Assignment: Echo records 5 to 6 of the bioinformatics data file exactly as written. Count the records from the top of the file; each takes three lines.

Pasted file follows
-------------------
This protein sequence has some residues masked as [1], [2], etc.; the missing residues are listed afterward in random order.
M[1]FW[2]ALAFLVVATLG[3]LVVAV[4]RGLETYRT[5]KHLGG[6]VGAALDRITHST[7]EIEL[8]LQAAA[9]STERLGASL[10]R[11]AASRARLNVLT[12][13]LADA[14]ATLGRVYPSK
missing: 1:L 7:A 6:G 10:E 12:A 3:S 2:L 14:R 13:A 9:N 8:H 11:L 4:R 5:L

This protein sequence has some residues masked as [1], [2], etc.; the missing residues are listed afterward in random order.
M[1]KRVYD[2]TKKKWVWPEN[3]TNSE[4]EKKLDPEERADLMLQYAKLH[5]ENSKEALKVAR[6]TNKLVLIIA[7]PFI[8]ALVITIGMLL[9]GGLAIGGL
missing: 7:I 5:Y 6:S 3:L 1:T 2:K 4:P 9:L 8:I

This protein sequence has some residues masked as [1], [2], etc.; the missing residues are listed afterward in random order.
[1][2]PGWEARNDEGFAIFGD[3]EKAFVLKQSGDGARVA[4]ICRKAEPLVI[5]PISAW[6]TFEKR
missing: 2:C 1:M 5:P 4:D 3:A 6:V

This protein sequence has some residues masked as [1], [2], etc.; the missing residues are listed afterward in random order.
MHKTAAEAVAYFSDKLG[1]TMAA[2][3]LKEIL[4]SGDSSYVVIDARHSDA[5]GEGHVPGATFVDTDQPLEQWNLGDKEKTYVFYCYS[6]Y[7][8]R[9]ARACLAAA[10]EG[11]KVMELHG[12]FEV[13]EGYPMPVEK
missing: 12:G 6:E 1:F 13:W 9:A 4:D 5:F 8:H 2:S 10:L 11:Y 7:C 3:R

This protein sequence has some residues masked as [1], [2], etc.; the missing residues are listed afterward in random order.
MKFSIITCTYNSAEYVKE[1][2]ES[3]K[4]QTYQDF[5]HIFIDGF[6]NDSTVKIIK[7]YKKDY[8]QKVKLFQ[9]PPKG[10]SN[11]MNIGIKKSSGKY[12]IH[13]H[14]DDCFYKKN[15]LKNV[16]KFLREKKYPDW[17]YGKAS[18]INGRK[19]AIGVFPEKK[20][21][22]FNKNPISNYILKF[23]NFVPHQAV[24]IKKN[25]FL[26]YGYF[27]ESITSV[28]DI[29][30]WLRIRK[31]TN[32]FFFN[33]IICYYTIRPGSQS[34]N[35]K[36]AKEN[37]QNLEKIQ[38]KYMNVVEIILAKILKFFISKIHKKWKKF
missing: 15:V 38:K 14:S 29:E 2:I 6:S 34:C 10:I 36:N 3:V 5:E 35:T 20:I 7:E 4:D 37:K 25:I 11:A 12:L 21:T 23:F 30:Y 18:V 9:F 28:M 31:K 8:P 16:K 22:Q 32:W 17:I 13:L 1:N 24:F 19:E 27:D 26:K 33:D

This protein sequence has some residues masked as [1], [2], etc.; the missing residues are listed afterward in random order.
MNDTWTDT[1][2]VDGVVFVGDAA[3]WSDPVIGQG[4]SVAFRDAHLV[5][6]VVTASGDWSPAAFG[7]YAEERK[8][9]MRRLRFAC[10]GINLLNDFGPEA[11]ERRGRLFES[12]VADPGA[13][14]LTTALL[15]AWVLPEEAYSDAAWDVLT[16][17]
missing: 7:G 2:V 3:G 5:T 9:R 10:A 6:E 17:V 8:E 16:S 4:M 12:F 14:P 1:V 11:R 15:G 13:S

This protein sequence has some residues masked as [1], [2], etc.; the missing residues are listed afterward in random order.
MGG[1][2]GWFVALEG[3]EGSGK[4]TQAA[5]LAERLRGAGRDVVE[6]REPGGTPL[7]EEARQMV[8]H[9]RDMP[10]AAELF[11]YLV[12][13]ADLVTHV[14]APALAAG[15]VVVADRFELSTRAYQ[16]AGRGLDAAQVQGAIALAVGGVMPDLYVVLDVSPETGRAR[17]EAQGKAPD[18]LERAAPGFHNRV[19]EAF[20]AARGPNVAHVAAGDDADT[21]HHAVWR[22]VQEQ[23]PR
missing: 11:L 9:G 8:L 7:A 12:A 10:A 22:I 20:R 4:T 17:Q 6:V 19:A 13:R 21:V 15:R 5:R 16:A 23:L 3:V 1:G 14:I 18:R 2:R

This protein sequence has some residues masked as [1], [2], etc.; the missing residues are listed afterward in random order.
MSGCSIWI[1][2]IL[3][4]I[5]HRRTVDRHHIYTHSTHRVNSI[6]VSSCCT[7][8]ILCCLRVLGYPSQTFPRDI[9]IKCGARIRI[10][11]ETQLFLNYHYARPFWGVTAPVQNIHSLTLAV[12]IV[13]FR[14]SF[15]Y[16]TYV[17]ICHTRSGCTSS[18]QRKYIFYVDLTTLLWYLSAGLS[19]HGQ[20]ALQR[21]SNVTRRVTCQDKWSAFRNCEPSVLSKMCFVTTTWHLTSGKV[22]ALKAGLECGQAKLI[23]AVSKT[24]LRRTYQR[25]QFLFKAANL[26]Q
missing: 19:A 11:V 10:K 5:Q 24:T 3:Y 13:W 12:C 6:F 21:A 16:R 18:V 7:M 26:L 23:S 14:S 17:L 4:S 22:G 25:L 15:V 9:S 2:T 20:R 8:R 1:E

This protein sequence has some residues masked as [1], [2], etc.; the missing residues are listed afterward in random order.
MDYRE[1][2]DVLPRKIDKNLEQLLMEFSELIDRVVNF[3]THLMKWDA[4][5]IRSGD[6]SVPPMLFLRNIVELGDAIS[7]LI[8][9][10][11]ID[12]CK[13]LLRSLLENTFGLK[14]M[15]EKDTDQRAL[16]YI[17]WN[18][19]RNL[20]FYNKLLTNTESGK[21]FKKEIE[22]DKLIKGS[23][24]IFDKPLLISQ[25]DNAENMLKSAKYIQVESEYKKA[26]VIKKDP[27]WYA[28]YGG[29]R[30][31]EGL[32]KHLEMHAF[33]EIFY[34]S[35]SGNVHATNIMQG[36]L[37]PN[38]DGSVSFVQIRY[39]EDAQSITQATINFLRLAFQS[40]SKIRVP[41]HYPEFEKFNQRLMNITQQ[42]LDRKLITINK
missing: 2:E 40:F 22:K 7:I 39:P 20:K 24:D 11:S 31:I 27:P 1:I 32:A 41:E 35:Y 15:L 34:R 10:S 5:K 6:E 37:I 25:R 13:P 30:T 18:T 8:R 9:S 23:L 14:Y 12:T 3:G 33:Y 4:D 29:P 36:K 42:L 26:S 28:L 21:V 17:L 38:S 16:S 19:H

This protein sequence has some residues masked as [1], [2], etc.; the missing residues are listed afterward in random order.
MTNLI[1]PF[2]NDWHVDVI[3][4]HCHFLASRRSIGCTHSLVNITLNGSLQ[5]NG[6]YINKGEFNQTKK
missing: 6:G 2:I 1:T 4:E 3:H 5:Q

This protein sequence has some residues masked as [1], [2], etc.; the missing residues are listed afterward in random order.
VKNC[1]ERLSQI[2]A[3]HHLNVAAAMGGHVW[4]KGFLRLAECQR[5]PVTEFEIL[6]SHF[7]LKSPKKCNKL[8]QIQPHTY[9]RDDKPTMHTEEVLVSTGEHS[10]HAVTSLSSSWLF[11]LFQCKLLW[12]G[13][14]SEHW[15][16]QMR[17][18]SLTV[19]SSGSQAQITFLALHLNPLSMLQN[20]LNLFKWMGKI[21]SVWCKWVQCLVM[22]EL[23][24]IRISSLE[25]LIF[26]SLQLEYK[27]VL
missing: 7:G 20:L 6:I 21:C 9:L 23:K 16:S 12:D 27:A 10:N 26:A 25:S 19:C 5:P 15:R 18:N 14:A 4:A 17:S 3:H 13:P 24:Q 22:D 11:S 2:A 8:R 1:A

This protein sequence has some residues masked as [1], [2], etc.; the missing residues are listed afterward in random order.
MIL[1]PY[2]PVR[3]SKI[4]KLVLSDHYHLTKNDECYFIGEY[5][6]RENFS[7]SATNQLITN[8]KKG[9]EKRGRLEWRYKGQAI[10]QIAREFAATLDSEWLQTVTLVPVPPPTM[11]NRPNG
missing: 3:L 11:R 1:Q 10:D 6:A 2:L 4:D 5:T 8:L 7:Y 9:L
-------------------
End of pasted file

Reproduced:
This protein sequence has some residues masked as [1], [2], etc.; the missing residues are listed afterward in random order.
MKFSIITCTYNSAEYVKE[1][2]ES[3]K[4]QTYQDF[5]HIFIDGF[6]NDSTVKIIK[7]YKKDY[8]QKVKLFQ[9]PPKG[10]SN[11]MNIGIKKSSGKY[12]IH[13]H[14]DDCFYKKN[15]LKNV[16]KFLREKKYPDW[17]YGKAS[18]INGRK[19]AIGVFPEKK[20][21][22]FNKNPISNYILKF[23]NFVPHQAV[24]IKKN[25]FL[26]YGYF[27]ESITSV[28]DI[29][30]WLRIRK[31]TN[32]FFFN[33]IICYYTIRPGSQS[34]N[35]K[36]AKEN[37]QNLEKIQ[38]KYMNVVEIILAKILKFFISKIHKKWKKF
missing: 15:V 38:K 14:S 29:E 2:I 6:S 34:C 10:I 36:N 3:V 5:E 35:T 20:I 7:E 4:D 37:K 25:I 11:A 12:L 21:T 23:F 30:Y 18:V 9:F 28:M 31:K 8:P 16:K 22:Q 32:W 17:I 13:L 1:N 24:F 19:E 27:D 26:K 33:D

This protein sequence has some residues masked as [1], [2], etc.; the missing residues are listed afterward in random order.
MNDTWTDT[1][2]VDGVVFVGDAA[3]WSDPVIGQG[4]SVAFRDAHLV[5][6]VVTASGDWSPAAFG[7]YAEERK[8][9]MRRLRFAC[10]GINLLNDFGPEA[11]ERRGRLFES[12]VADPGA[13][14]LTTALL[15]AWVLPEEAYSDAAWDVLT[16][17]
missing: 7:G 2:V 3:G 5:T 9:R 10:A 6:E 17:V 8:E 16:S 4:M 12:F 14:P 1:V 11:R 15:G 13:S